Born and bred in Oklahoma, Carter Sampson is an award-winning singer, songwriter, and performer who shares the essential sounds and heartfelt feelings that have always resonated wholly and entirely from America’s heartland. Her confidence and credibility reside in each of her previous albums, but never more so than in her new offering, the aptly-titled Gold. A set of songs reflecting her continuing passion and purpose for making music that can leave an indelible impression, it finds her once again conveying her inspiration through the music and its messaging.
Co-produced by Carter and her longtime collaborator Kyle Reid, who also engineered and mixed the recording, which Garrett Haines then mastered at Treelady Studios, Gold is due for release on April 7, 2023, via Horton Records. As always, it’s another sterling example of Carter’s ability to combine poignancy and perspective within a varied template, one that incorporates an assured brand of Americana in the form of country, folk, and rootsy rock and roll.
“I started working with Kyle in 2017 when he came to the studio to record some pedal steel on Lucky,” Carter explains. “Shortly after that, we toured internationally as a trio with Jason Scott and became close musical pals. Kyle and I recorded the first five songs of Gold at my house after he brought over a carload of recording equipment and set up shop in my living room. In retrospect, I have to say that I’ve never been so comfortable in a recording situation. After all, I was in my own home, and heck, I didn’t even have to put real pants on. Then covid hit and put a hold on the process. Eventually, my wizard friend set up a socially distant recording studio between his house and a backyard studio with cords and cables running into and out of windows. The second side of the album was entirely recorded in that manner. After a few songs were completed that way, it became clear that we were on the same page and working well together. Aside from a couple of upright bass tracks by Johnny Carlton and one fiddle track by Lane Hawkins, the entire album was recorded by Kyle and me.” The results affirm Carter’s insights and ability and reflect her reputation as a true Queen of Oklahoma, the title she’s rightfully earned through her live performances, exuberant personality, and abundance of expressive offerings.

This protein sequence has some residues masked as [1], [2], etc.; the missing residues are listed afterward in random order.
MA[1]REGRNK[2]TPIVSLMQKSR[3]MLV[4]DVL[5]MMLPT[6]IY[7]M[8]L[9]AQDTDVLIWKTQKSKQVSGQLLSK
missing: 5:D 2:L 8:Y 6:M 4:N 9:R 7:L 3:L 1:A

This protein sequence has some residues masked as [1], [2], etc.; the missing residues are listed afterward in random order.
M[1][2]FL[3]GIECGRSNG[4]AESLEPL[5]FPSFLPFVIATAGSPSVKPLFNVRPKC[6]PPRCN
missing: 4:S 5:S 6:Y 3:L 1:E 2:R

That dedication and determination are evident on each of the new album’s ten tracks, which run the gamut from a sway and saunter to a decidedly driving delivery. The emphatic urgency expressed in the title track — and the album’s first single — fleshes out her feelings and reflects her assertive stance after being inspired by a conversation with her mother. “I wrote this one after breaking down and having a good cry to my mom,” Carter explains. “She’s always a source of comfort, and afterward, I felt bad for causing her to worry about me. After all, she’s certainly done plenty of that. But, ultimately, I just wanted her to know I’m okay and always will be because I have her support.” So, Mama, don’t you worry about me. I’ll be fine, Carter sings. I won’t be bought; I won’t be sold ’cause you made me out of Gold.